Daniel Susco
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This Spongy Crystal Could Make Compressed Natural Gas a Competitor for Alternative Fuel

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The Honda Civic CNG is the only option compressed natural gas car buyers currently have

The Honda Civic CNG is the only option compressed natural gas car buyers currently have

Writing about science is really fun sometimes. It means that I get to write stuff like this:

Scientists have developed a spongy crystal to soak up methane, and that could change what kind of car you drive in the future.


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Now, some background: of the various alternative vehicle fuels, probably the one that gets the least love is natural gas. Natural-gas vehicles are seen as greener than gasoline, since it is abundant, cheaper than gas for the same amount of energy, and emits about a third of the carbon dioxide as gas-powered vehicles.

However, natural gas has one problem as a car fuel: storage. At room temperature and normal pressure, natural gas takes up 1,000 times the space of gasoline for the same amount of energy. Right now, to compensate, natural gas vehicle suppliers compress the gas to about 250 times atmospheric pressure, storing in high-pressure tanks that take up a fair amount of room in the car.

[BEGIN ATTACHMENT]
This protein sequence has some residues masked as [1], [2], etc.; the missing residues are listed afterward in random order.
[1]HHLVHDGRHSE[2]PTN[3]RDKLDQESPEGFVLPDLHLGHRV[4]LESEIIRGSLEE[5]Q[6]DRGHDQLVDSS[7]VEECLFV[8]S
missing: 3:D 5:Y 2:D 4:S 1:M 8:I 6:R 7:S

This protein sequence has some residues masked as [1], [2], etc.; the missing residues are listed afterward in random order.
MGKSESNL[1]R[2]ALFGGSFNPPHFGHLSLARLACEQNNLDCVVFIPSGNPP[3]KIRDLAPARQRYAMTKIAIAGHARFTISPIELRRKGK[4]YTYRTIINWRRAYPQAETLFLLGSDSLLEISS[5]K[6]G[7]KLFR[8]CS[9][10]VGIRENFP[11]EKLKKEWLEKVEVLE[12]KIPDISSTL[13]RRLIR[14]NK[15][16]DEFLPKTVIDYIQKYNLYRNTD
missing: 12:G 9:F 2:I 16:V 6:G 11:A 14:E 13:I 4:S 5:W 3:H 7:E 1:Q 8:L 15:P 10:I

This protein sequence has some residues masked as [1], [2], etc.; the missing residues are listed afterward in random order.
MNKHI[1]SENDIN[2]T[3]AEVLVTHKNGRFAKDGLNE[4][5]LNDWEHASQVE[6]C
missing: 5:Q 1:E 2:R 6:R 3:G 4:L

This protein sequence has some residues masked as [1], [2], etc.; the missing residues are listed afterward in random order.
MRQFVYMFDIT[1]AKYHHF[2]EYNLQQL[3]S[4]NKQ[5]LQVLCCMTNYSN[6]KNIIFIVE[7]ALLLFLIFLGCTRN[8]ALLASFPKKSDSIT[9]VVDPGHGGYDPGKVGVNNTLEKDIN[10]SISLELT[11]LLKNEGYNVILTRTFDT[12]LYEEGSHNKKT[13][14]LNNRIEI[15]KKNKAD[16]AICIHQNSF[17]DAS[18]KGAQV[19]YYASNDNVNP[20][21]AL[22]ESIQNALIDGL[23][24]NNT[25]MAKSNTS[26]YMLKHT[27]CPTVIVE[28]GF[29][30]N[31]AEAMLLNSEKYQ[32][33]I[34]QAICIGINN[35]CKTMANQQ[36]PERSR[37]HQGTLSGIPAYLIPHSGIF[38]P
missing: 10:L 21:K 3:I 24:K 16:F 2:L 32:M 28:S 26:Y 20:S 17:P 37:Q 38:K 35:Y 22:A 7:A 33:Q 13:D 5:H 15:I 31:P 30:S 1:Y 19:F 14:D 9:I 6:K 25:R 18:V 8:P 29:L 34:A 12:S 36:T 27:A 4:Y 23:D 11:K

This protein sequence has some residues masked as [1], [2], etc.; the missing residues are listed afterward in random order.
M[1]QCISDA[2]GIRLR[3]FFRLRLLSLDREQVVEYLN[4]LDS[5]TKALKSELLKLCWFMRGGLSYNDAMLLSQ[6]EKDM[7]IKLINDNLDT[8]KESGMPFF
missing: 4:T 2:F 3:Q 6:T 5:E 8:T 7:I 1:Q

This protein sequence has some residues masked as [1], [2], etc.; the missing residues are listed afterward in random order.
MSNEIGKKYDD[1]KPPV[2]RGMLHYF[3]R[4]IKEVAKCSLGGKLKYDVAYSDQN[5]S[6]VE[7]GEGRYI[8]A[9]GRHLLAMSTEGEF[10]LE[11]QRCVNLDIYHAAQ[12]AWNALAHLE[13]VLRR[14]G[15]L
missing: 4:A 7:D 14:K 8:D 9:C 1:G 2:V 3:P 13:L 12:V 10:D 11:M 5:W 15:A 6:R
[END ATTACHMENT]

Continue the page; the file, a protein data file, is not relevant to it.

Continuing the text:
As you might imagine, this has not endeared natural-gas vehicles to the general public.


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A team of scientists in Hong Kong developed one solution back in 1999: a material called HKUST-1, a metal organic framework, or a porous crystalline material that can soak up methane at much gentler pressure and release it again when the pressure is decreased. However, as good as HKUST-1 was, it didn’t hold as much methane as the US Department of Energy set for a goal.

Now, though, researchers at the University of Cambridge have found a way to make HKUST-1 denser and hold more methane, essentially by drying it slower than the Chinese researchers. The new material could be molded into different shapes, letting gas tank manufacturers replace the cylindrical tanks with rectangular ones to better make use of available space.

Unfortunately, the material isn’t quite ready for in-vehicle use—so far, production is limited, as the team just scaled up production from single grams to 100 grams at a time. However, if the kinks can be worked out, natural-gas vehicles could become a competitor for the powertrains of the future.

News Source: Science Magazine

Daniel Susco is a native of the Dayton-Cincinnati area, and has written on a multitude of subjects. He can discuss Shakespeare, expound on Classical Mythology, and even make witty jokes about Pliny the Elder (More like “Pliny the Rounder,” right?). In his free time, Daniel enjoys reading, cooking, woodworking, and long walks on the beach (just kidding – sunburn is no joke). See more articles by Daniel.